Hello and welcome to my Ride Trident review.
In this review I will take a look at the Trident as freeride snowboard boots.
As per tradition here at SnowboardingProfiles.com I will give the Trident a score out of 100 (based on several factors) and see how they compare with other freeride boots.
Boots: Ride Trident
Price: $499 (USD recommended retail)
Flex Rating: Stiff (8/10)
Flex Feel: Stiff (8/10)
Rating Score: 86.8/100
Compared to other Freeride Boots
Out of the 17 freeride boots that I rated:
Overview of the Trident’s Specs
Check out the tables for the Trident's specs.
Freeride or hard charging all-mountain
Who are the Trident Most Suited to?
The Trident are great boots for anyone looking for a stiff boot, with just that little bit of forgiveness compared to the stiffest, for freeriding or hard charging all-mountain riding.
Pairs best with boards around that mid-stiff mark - 7/10, 8/10 ideally. But works for 6/10 and 9/10 boards too.
Not for a beginner at all - definitely too stiff for that.
The Trident in More Detail
O.k. let’s take a more detailed look at what the Trident are capable of.
Boots: Ride Trident 2020
Size: 10 (US Men's Sizing)
Date: February 12, 2020
Conditions: Lightly snowing
Off groomer firm with some soft on top.
Groomers were a nice medium firmness.
Bindings angles: +15/-15
Board Demoed With: Rossignol One LF 2018
Bindings Demoed With: Burton Malavita
Outersole Length: 31.2cm (mondo 28cm)
Difference between Mondo & Outersole: 3.2cm
Backstay Height: 27.8cm
Weight: 1040 grams*
* Average of a sample of boots I weighed was 1006 grams, so a just a little heavier than the average, but pretty close to average. Heaviest were 1320 grams and lightest were 740 grams. Stiffer boots tend to be heavier, so for their flex, they are quite light.
These boots are stiff, but just that little bit more forgiving than the stiffest snowboard boots. Vs the Insano, Vans Verse, Burton Driver X and K2 Thraxis that I rode at a simialar time they were just that bit more flexy. I would say 8/10, but maybe bordering on 7.5/10.
Width: Certainly not wide, but certainly not narrow, just a good medium. Perfect fit for my average width feet.
True to Size?: True to size for me. I rode them in a 10 and I usually ride a 10 and they were the perfect fit
High or Low Arch: Snug on the top of the foot but with no pressure points, so I'd say medium in terms of arch.
Really nice on a carve - can hold that carve nice and deep and long. Made my board a little better on a carve vs most boots.
At slower speeds not as agile as something like my test boots (Vans Aura) but there's still some agility there for sure - not complete planks.
There's some very minimal heel lift, but it's barely noticeable. And only noticeable when you're really concentrating on it. When riding it's not noticeable at all.
With 3 separate boas, these boots are highly adjustable and easy to adjust on the fly. The 2 boas that tighten the outer boot are independent so you can have a different tightness on the lower and upper sections of the boot.
And I really like the 3rd boa which controls the harness around the liner of the boot. This makes it super easy to adjust that harness without having to open up the outer boot.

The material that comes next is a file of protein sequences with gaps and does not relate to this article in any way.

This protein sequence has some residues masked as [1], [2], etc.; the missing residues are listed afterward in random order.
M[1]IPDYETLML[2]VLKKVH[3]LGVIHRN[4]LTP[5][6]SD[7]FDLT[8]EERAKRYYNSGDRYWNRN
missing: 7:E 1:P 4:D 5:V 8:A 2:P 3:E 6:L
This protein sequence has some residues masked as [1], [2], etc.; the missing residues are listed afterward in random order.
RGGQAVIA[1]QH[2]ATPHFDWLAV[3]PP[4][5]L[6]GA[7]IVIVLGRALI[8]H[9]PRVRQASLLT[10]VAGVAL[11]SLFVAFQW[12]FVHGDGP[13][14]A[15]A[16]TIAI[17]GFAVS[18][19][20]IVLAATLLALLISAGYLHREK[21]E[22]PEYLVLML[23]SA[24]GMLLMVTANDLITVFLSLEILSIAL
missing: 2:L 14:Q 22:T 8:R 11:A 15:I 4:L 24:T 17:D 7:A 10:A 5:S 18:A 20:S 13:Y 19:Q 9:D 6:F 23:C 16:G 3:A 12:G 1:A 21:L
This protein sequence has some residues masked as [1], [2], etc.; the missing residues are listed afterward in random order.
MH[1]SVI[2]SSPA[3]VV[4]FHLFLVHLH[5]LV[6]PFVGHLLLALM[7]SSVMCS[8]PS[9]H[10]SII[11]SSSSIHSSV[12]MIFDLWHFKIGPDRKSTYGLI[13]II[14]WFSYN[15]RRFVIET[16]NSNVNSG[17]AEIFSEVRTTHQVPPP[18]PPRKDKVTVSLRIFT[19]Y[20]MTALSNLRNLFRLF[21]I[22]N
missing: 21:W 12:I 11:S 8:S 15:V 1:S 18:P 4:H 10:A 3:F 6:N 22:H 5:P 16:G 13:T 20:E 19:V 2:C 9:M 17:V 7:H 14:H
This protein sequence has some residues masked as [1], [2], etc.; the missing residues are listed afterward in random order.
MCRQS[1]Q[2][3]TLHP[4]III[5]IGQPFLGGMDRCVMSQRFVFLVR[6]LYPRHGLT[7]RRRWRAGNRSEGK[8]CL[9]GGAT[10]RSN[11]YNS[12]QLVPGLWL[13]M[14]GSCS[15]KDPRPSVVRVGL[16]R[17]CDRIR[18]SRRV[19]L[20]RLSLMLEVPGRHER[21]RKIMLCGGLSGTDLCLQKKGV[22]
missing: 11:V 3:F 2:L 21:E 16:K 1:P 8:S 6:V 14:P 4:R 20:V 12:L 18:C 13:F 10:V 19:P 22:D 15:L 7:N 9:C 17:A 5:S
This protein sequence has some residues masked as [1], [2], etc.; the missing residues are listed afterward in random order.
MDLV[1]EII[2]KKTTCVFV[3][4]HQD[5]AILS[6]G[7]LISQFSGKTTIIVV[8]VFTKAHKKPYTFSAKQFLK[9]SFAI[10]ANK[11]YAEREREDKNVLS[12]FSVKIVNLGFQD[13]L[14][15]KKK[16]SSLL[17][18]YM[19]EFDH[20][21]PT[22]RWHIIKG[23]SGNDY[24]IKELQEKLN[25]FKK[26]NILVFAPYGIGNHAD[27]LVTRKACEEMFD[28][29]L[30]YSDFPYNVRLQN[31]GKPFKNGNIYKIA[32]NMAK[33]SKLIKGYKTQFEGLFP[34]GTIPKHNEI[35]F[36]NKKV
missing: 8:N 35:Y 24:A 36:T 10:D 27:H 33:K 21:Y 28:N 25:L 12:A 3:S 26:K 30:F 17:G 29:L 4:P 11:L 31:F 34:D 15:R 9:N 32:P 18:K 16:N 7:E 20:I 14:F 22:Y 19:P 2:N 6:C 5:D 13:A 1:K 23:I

There's also velcro on the top of the liner, which you'd need to open the outer boot to access. I didn't find these needed tightening whilst I rode them.
Let’s Break up this text with a Video
Nice and comfortable. Not a lush, cush feeling but no pressure points and no cramping, which is main thing.
Not going to blow your mind in terms of shock absorption but still decent enough.
Not amazing - and that was expected with boots this stiff, but they're not dead feeling either. There is some board feel there.
The sole looks and feels good quality. Seems like it would last a good while and the tread pattern and depth and firmness would give me confidence hiking in this boot.
For Ride boots the outer sole was longer than typical. Still not super bulky or anything, but the ones I rode/measured had a longer outersole vs mondo than what's typical for Ride.
Getting my foot in and out was really easy - and then it's just a case of tightening the velcro and then cranking the 3 boas.
There are a few elements going on, so it's not as quick as something like a single boa - but it's not slow either and it's really easy.
The liner boa takes a bit to crank - doesn't feel like you can crank it that easily, but put a bit of effort in and it locks your heel nicely in place.
Score Breakdown and Final Verdict
Check out the breakdown of the score in the table below.
TOTAL after normalizing
The Tridents are super nice boots. High quality, highly adjustable - pretty much everything about them is awesome. The only reason they weren't in my top 5 freeride boards, is just that pretty much every boot in that category is super high quality, so it doesn't take away from the Trident - just in a very tough category.
Good stiffness and response with just a little bit of forgiveness in there, which I liked. And I'm always a fan of having that internal boa so you can adjust the inner harness on the fly, without opening the outer boot.
More Info, Current Prices and Where to Buy Online
If you’re interested in learning more about the Trident, are ready to buy or want to research current prices and sizing availability, check out the links below.
If you want to see how the Trident compared to other freeride, or want to check out some other options, check out the link below.